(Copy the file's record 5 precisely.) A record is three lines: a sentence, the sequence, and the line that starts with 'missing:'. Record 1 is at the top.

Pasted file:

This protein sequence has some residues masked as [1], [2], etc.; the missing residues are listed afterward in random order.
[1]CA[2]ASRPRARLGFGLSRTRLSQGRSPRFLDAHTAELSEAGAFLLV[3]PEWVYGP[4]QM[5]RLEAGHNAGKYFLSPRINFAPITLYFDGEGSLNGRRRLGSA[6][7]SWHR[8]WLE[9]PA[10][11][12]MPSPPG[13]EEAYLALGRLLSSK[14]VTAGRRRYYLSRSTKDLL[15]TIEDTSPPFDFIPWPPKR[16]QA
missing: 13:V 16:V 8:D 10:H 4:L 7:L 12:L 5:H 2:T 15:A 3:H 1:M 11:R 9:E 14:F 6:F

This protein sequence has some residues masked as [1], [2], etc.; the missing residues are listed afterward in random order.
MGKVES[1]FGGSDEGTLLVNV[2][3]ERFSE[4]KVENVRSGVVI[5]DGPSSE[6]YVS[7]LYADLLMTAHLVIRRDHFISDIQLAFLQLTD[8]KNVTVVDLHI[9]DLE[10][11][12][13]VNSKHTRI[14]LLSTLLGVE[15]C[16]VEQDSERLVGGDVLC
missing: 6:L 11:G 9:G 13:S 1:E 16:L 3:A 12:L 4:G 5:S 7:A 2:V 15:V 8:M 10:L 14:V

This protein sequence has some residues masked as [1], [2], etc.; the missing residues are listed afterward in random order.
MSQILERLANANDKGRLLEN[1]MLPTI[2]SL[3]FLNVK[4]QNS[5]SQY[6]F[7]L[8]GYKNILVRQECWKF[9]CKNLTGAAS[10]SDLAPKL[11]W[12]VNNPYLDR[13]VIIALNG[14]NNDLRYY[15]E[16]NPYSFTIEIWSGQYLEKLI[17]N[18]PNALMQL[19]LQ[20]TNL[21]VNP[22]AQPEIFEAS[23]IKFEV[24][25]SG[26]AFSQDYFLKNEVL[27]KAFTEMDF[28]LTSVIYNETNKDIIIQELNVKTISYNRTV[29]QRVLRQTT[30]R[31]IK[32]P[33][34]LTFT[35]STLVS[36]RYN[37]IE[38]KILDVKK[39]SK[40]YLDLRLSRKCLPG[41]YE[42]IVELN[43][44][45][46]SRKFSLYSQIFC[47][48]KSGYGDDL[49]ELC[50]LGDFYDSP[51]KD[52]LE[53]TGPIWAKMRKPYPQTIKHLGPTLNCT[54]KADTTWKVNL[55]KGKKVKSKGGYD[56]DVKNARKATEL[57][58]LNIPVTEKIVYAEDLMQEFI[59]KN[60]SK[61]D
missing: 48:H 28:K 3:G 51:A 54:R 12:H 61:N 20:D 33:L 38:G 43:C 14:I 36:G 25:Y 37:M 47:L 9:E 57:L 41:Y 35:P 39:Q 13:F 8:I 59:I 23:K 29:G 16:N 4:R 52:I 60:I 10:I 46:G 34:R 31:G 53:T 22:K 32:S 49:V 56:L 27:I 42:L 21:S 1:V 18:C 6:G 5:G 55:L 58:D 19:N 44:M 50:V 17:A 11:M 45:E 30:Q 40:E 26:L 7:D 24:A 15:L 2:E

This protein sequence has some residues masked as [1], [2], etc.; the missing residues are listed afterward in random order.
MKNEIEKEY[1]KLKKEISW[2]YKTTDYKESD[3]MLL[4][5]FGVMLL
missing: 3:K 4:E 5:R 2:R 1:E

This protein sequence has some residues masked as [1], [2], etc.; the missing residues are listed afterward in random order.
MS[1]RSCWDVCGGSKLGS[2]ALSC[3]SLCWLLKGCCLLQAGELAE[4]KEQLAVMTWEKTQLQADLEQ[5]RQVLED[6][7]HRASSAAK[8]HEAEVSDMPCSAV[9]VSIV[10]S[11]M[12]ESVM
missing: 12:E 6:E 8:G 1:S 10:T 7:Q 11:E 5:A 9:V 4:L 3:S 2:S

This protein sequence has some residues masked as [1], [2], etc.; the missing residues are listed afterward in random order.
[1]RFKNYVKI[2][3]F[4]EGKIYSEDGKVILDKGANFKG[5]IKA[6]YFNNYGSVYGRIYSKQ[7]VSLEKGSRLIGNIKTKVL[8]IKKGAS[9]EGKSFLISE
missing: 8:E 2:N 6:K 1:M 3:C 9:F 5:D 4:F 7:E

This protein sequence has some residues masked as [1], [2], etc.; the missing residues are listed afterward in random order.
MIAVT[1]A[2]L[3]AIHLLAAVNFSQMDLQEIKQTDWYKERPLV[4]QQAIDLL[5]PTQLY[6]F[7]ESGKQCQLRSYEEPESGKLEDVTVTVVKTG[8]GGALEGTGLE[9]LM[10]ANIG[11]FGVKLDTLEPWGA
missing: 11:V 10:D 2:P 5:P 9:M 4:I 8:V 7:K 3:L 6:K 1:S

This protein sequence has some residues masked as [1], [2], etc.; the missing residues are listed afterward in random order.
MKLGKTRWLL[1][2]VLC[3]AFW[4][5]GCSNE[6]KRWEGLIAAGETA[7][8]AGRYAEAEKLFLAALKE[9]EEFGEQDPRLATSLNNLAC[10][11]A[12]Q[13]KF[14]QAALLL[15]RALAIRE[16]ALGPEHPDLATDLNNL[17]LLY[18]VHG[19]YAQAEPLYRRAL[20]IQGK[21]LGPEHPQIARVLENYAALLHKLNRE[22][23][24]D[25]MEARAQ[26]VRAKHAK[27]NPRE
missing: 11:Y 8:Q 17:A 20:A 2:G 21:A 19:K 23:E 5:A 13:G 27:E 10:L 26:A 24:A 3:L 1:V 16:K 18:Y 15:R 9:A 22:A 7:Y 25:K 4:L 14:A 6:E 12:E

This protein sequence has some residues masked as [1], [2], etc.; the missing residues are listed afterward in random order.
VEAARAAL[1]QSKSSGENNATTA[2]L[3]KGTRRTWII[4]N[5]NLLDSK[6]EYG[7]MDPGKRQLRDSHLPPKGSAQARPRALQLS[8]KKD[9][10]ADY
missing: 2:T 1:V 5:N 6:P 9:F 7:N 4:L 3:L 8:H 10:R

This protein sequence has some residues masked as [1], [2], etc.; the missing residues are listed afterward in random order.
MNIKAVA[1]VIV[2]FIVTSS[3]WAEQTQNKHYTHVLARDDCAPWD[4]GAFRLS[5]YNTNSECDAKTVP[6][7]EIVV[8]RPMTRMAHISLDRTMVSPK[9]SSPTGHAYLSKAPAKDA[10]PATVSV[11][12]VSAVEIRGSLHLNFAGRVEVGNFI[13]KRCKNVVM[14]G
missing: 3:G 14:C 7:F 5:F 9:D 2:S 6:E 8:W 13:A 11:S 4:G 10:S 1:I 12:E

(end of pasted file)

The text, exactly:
This protein sequence has some residues masked as [1], [2], etc.; the missing residues are listed afterward in random order.
MS[1]RSCWDVCGGSKLGS[2]ALSC[3]SLCWLLKGCCLLQAGELAE[4]KEQLAVMTWEKTQLQADLEQ[5]RQVLED[6][7]HRASSAAK[8]HEAEVSDMPCSAV[9]VSIV[10]S[11]M[12]ESVM
missing: 12:E 6:E 8:G 1:S 10:T 7:Q 11:E 5:A 9:V 4:L 3:S 2:S